David Brin’s Kiln people is the first book I read based on a LibraryThing member’s recommendation. Several people said I should read it, because based on my extensive review in LT on the original golem story and my interest in science-fiction it was a natural candidate to add o my reading list. I admit I was a bit hesitant, because the only book I read in the past from Brin (Sundiver) I didn’t like. I found that overcomplicated writing, technology for technology sake, without a grander theme or lesson developed. But because of my dual interest in Jewish mysticism and scifi I could not miss out on this book.
The basic concept is fascinating: in the not too distant future a new technology allows people to create limited clones of themselves. These copies are made of clay, similarly to the original golem. Unlike the original though these can be imprinted with a custome combination of one’s mind, skill and memory. I have to refrain using the word “soul” for two reasons: it is not clearly defined in the first part of the book and in the later part it gets it own meaning, which does not entirely coincide the usual understanding.
Another major difference between the golem of the past and the golem of the future is that the latter (usually) expires within a day. People can opt to upload the golem’s memories and experiences to their own body, thus allowing having more experiences in a single lifetime and some of these are from places and conditions that the human body would not survive.
I was surprised to see to the extent the author thought through the social implication of a world, where every single human can have several copies of her or himself running around. The social changes were convincing enough for me. If the measure of good science fiction is that its universe is coherent, including the newly invented laws and newly implemented ideas, than this book passes my muster. Its outlook is unexpectedly positive with contained wars (9-5, in predetermined areas only), omnipresent free time, and access to the technology for everyone. But the utopia is balanced with free-ranging capitalism and all its problems.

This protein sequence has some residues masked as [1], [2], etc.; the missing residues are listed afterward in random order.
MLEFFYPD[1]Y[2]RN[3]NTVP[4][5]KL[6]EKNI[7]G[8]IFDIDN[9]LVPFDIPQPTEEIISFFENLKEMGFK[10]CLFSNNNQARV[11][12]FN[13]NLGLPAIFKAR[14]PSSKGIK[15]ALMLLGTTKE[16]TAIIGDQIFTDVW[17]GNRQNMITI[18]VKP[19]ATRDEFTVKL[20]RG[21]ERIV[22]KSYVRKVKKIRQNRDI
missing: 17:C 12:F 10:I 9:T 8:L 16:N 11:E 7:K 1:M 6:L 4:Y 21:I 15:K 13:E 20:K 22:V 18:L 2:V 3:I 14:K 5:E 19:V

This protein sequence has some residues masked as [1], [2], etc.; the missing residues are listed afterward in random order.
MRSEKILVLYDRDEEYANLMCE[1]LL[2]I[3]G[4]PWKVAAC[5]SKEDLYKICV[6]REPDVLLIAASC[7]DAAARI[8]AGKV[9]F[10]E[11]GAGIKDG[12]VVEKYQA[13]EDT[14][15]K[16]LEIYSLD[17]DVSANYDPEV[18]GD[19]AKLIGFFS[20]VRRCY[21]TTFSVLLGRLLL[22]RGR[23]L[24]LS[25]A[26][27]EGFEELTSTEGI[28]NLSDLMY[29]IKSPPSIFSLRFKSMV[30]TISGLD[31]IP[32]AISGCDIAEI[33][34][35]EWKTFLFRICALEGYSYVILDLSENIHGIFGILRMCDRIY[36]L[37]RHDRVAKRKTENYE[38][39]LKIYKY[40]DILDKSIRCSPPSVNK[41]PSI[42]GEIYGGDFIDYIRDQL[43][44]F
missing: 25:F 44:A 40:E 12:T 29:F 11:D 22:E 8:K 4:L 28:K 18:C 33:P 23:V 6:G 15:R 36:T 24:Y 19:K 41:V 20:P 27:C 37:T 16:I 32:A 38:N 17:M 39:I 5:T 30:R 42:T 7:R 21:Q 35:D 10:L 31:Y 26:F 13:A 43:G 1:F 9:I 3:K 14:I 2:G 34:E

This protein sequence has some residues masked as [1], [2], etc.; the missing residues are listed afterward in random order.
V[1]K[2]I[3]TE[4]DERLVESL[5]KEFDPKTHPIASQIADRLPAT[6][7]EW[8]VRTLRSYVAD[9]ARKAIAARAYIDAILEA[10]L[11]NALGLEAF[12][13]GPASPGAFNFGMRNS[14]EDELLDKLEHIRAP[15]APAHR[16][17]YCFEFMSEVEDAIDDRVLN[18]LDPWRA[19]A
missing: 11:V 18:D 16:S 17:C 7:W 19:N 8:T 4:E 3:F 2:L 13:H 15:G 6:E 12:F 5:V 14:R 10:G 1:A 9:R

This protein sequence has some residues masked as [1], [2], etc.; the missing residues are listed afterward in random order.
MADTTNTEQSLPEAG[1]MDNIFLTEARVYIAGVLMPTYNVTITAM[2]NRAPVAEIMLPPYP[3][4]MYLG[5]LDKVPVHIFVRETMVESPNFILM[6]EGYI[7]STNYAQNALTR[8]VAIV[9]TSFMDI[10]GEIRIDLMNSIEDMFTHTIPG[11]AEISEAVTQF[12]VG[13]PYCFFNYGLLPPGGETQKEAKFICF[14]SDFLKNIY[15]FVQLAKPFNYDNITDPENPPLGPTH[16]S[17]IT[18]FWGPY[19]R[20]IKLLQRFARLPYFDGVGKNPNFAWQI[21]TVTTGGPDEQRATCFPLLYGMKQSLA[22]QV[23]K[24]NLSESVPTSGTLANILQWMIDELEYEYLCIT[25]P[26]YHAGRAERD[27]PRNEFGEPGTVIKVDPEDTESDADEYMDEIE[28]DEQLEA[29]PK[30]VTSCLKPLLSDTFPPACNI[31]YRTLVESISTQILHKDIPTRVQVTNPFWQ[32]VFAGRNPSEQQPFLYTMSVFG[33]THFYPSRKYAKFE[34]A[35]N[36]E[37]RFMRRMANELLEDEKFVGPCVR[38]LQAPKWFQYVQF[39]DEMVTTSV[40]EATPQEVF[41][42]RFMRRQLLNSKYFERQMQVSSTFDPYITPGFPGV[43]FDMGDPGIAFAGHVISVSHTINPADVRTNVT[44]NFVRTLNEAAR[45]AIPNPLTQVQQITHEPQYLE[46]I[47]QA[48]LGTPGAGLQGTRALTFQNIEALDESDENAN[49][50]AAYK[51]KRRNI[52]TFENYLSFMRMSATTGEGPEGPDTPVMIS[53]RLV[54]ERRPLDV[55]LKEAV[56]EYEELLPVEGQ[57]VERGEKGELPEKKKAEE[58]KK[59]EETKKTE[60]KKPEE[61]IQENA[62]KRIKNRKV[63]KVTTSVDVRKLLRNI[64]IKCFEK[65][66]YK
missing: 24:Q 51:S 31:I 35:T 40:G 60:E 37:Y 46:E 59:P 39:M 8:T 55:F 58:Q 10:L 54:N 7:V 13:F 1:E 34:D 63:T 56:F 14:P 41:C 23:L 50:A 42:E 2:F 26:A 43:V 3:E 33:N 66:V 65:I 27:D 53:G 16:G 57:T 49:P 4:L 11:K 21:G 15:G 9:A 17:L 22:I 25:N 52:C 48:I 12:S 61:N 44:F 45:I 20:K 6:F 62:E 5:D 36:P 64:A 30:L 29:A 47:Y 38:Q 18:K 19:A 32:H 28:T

I was less impressed by how the ethical, psychological and philosophical implications of this brave new world were covered in the book. The basic idea was so terrific that I think it would have deserved a more thorough explication in these areas. How does it change the human psyche, what kind of new problems might arise, what it means being human in this new world, what the definition of life is. All these areas were touched upon the book, but for my taste not dealt with satisfactorily.
As murder mystery go this was well-written. It had plenty of twists; the readers’ idea of whodunit shifted often enough to make it a page-turner. It was an exciting noel, with novel ideas, although I found none of the characters likeable enough to really care. Also, there was not much change in them. They were introduced in a certain way and by the end of the book they have not learned anything, had no real reason to change. In short it was not about character development, but about storytelling. The story was told fine though.
There were plenty of direct references to the original golem story. There the rabbi who created the clay-man who could move, but had no soul or words was called Maharal, here the scientist who invented the clay-cloning technology was called Maharal. The duplicating machine in the novel is called tetragramatron, which is a technical term for the sacred; four letter word known as G-d’s name. Obviously the idea, that limited, but functioning copies of humans can be made from clay is the basic connecting element.
There are significant differences though. The word “emet” (truth in Hebrew) was important in the original story as writing this world on the golem’s forehead made it alive. The word shows up in the novel as well, but only three times (one of those being the subtitle of chapter 57) and not fully integrated into the story line. In the old Prague version of the story the Jewish community and the Maharal’s daughter needed to be saved from evil outsiders, here the community and his daughter needed to be saved from him. There the reason for the existence of the single golem was protection. Here the reason for the millions of golems was money and convenience.
I liked more elements of the book than not. The repurposing of the golem concept, the connection to the original story, the frantic murder-mystery were all to my liking. However the lack of deeper investigation of the new ethical landscape, the lack of people I could care for, the lack of learnable lessons made the book far from perfect. Just like golems are far from perfect of humans.